On corruption, Zelenskiy said it unfairly undermines support for the country.
"Everyone hears that signal," he said. "Investments, banks, stakeholders, companies, American, European, companies that have international capital in Ukraine, it's a signal to them that says, 'Be careful, don't invest.' Or, 'Get out of there.'"
It's true that in early October, Zelenskiy had told reporters "there was no pressure or blackmail from the U.S." But he did not state Trump had done "nothing" wrong, even as he let his criticisms simmer before surfacing them.
In any event, Zelenskiy knew months before the call that much-needed U.S. military support might depend on whether he was willing to help Trump by investigating Democrats.
TRUMP: "For the hearings, we don't get a lawyer." remarks Tuesday with Trudeau.
THE FACTS: Trump is wrong about being deprived of an attorney in the House Judiciary Committee hearings. The committee invited Trump and his lawyers to appear if he wishes, but the White House refused.
In a letter early in the week to Judiciary Committee Chairman Jerrold Nadler, D-N.Y., White House counsel Pat Cipollone declined the invitation for the president's counsel to appear at Wednesday's hearing while Trump was at the NATO summit, insisting that the inquiry violates "basic due process rights."
For hearings in the coming week, Trump had until Friday to decide whether he would take advantage of due process protections afforded to him under House rules adopted in October. He was offered an opportunity to ask for witness testimony and to cross-examine the witnesses called by the House. But he decided not to participate in that round, too.
If the House impeaches Trump, the Senate trial will look like a normal trial in some respects, with senators as the jury. Arguments would be heard from each side's legal team for and against Trump's removal from office.
The Intelligence Committee hearings, in contrast, were like the investigative phase of criminal cases, conducted without the participation of the person under investigation.
RONNA MCDANIEL, Republican National Committee chairwoman, on Democrats who said the Russia investigation should be part of the basis for impeaching Trump, not just his actions with Ukraine: "Are you kidding me? They lied for 2 years about collusion & POTUS was exonerated." tweet Thursday, using POTUS as an abbreviation of president of the U.S.
THE FACTS: She's wrong to suggest that special counsel Robert Mueller's report cleared the Trump campaign of collusion with Russia. Nor did the report exonerate Trump on the question of whether he obstructed justice.
Instead, the report factually laid out instances in which Trump might have obstructed justice, leaving it open for Congress to take up the matter or for prosecutors to do so once Trump leaves office.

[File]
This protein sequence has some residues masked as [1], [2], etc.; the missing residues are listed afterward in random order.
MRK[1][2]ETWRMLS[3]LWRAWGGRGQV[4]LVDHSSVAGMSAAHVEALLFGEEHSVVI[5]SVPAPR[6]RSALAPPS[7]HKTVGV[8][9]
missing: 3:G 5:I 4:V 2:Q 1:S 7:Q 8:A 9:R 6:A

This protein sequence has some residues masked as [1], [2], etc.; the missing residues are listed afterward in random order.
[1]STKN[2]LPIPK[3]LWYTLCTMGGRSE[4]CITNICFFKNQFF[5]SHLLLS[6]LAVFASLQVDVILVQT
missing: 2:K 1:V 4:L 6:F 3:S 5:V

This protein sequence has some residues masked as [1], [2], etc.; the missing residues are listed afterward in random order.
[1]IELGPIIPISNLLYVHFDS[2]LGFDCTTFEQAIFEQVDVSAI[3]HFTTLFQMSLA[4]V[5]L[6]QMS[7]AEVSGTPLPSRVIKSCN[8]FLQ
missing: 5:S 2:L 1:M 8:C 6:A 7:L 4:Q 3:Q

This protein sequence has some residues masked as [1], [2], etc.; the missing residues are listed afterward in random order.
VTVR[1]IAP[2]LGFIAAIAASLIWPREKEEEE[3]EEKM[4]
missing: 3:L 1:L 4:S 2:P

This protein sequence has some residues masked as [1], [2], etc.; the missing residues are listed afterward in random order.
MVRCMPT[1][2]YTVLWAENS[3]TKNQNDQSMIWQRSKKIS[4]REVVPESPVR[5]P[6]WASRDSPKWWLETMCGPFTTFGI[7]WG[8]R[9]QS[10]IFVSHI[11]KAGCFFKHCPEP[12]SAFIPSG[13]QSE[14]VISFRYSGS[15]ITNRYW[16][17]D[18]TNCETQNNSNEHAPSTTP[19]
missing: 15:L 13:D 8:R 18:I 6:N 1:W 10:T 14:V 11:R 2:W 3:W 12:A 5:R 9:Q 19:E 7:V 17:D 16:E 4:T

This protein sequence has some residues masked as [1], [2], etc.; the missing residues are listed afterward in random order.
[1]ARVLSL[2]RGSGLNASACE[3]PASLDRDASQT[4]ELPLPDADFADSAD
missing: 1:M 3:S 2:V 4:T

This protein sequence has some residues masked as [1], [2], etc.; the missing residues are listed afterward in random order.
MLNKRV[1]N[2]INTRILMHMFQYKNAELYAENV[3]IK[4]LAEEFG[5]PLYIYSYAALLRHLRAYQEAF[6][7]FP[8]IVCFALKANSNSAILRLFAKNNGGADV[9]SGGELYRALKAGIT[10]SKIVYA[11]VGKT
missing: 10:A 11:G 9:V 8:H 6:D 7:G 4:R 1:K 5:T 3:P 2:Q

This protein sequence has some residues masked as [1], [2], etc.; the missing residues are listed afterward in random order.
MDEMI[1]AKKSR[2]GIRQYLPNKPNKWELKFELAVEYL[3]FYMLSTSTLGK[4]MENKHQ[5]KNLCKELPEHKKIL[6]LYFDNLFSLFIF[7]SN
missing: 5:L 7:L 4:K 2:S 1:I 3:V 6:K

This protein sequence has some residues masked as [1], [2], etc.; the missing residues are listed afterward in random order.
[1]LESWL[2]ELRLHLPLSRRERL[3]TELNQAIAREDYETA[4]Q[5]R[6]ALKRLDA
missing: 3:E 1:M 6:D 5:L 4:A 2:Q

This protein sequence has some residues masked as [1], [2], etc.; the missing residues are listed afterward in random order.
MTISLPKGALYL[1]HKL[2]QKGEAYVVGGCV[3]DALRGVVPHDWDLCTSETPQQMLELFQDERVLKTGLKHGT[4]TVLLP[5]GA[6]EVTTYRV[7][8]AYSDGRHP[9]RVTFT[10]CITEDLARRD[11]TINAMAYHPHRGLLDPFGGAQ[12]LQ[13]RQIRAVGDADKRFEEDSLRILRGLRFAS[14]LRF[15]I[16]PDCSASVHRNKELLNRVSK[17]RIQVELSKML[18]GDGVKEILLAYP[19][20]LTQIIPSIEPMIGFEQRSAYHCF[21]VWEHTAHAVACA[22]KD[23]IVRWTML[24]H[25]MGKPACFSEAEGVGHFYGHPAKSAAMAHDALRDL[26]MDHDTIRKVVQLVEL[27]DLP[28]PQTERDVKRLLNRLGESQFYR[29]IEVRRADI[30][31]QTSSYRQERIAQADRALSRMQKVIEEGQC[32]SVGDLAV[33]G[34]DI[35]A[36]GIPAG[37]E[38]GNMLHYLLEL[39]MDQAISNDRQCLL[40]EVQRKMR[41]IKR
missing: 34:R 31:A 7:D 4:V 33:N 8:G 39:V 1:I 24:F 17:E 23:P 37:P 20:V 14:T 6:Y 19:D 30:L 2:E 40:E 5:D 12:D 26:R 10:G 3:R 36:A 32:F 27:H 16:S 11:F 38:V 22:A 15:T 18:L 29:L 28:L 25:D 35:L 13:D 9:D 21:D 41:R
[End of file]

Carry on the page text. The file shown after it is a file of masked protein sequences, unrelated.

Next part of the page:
Mueller's two-year investigation and other scrutiny revealed a multitude of meetings with Russians. Among them: Donald Trump Jr.'s meeting with a Russian lawyer who had promised dirt on Clinton.
On collusion, Mueller said he did not assess whether that occurred because it is not a legal term.
He looked into a potential criminal conspiracy between Russia and the Trump campaign and said the investigation did not collect sufficient evidence to establish criminal charges on that front.
Mueller noted some Trump campaign officials had declined to testify under the Fifth Amendment or had provided false or incomplete testimony, making it difficult to get a complete picture of what happened during the 2016 campaign. The special counsel wrote that he "cannot rule out the possibility" that unavailable information could have cast a different light on the investigation's findings.
Mueller also did not reach a conclusion as to whether the president obstructed justice or broke any other law.
He said his team declined to make a prosecutorial judgment on whether to charge Trump, partly because of a Justice Department legal opinion that said sitting presidents shouldn't be indicted.
TRUMP: "We won, in the World Trade Organization, we won seven and a half billion dollars. We never used to win before me, because, before me, the United States was a sucker for all of these different organizations." remarks Tuesday with Stoltenberg.
THE FACTS: He is wildly wrong to state that the U.S. never won victories in disputes taken to the trade organization before him.
The U.S. has always had a high success rate when it pursues cases against other countries at the WTO. In 2017, trade analyst Daniel Ikenson of the libertarian Cato Institute found that the U.S. won 91% of the cases it took to the Geneva-based trade monitor.
As Ikenson noted, countries bringing complaints to the organization tend to win because they don't bother going to the WTO in the first place if they don't have a strong case.
As for Trump's claim that the U.S. "won" $7.5 billion from the WTO, that's not quite right.
Trump was referring to a WTO decision in October siding with the U.S. on imposing tariffs on $7.5 billion worth of European imports annually. The value of the tariffs on those imports is much less than $7.5 billion.
The WTO announcement culminated a 15-year fight over EU subsidies for Airbus a fight that began long before Trump was in office.
TRUMP: "We have a tremendous amount of captured fighters, ISIS fighters over in Syria. And, they're all under lock and key, but many are from France, many are from Germany. Many are from U.K. They are mostly from Europe." remarks Tuesday with Macron.